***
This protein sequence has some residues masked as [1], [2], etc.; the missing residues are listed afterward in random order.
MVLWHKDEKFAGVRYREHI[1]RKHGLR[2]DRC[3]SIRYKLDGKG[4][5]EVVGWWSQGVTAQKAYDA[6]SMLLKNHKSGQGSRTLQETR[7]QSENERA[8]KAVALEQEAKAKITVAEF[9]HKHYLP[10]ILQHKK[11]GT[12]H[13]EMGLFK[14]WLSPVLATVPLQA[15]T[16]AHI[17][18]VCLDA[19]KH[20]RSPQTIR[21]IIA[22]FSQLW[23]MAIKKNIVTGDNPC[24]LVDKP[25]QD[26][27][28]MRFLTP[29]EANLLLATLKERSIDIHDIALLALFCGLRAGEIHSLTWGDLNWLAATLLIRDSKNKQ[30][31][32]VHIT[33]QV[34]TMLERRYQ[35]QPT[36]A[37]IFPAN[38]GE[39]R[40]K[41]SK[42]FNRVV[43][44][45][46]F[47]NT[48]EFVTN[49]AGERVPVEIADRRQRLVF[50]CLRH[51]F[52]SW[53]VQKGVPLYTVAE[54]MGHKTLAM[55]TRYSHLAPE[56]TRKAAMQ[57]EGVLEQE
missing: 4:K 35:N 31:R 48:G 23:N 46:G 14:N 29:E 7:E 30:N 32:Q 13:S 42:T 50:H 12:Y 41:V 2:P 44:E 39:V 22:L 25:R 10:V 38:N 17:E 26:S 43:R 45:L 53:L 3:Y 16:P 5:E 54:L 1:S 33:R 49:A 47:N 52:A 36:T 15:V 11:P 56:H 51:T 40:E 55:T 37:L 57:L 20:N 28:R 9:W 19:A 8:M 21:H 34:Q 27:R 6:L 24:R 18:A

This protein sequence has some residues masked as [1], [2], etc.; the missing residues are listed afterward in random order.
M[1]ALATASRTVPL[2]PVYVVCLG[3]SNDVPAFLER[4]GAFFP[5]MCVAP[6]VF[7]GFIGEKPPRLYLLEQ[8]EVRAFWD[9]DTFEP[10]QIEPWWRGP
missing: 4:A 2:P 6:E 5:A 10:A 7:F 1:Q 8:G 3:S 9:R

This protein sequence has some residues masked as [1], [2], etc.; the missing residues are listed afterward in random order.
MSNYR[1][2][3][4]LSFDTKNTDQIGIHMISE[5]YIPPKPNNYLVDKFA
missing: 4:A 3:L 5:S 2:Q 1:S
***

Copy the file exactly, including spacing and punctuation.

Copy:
This protein sequence has some residues masked as [1], [2], etc.; the missing residues are listed afterward in random order.
MVLWHKDEKFAGVRYREHI[1]RKHGLR[2]DRC[3]SIRYKLDGKG[4][5]EVVGWWSQGVTAQKAYDA[6]SMLLKNHKSGQGSRTLQETR[7]QSENERA[8]KAVALEQEAKAKITVAEF[9]HKHYLP[10]ILQHKK[11]GT[12]H[13]EMGLFK[14]WLSPVLATVPLQA[15]T[16]AHI[17][18]VCLDA[19]KH[20]RSPQTIR[21]IIA[22]FSQLW[23]MAIKKNIVTGDNPC[24]LVDKP[25]QD[26][27][28]MRFLTP[29]EANLLLATLKERSIDIHDIALLALFCGLRAGEIHSLTWGDLNWLAATLLIRDSKNKQ[30][31][32]VHIT[33]QV[34]TMLERRYQ[35]QPT[36]A[37]IFPAN[38]GE[39]R[40]K[41]SK[42]FNRVV[43][44][45][46]F[47]NT[48]EFVTN[49]AGERVPVEIADRRQRLVF[50]CLRH[51]F[52]SW[53]VQKGVPLYTVAE[54]MGHKTLAM[55]TRYSHLAPE[56]TRKAAMQ[57]EGVLEQE
missing: 4:K 35:N 31:R 48:G 23:N 46:G 14:N 29:E 7:E 30:N 32:Q 13:S 42:T 50:H 12:Y 41:V 2:P 44:E 39:V 22:L 25:R 10:V 38:N 17:E 26:S 43:R 45:L 53:L 3:Y 16:P 5:E 54:L 1:S 33:R 49:A 47:N 52:A 36:T 15:V 11:P 56:H 51:T 40:E 55:T 37:L 57:L 20:N 28:R 9:W 19:A 8:M 21:H 34:Q 27:R 6:L 24:R 18:A

This protein sequence has some residues masked as [1], [2], etc.; the missing residues are listed afterward in random order.
M[1]ALATASRTVPL[2]PVYVVCLG[3]SNDVPAFLER[4]GAFFP[5]MCVAP[6]VF[7]GFIGEKPPRLYLLEQ[8]EVRAFWD[9]DTFEP[10]QIEPWWRGP
missing: 4:A 2:P 6:E 5:A 10:A 7:F 1:Q 8:G 3:S 9:R

This protein sequence has some residues masked as [1], [2], etc.; the missing residues are listed afterward in random order.
MSNYR[1][2][3][4]LSFDTKNTDQIGIHMISE[5]YIPPKPNNYLVDKFA
missing: 4:A 3:L 5:S 2:Q 1:S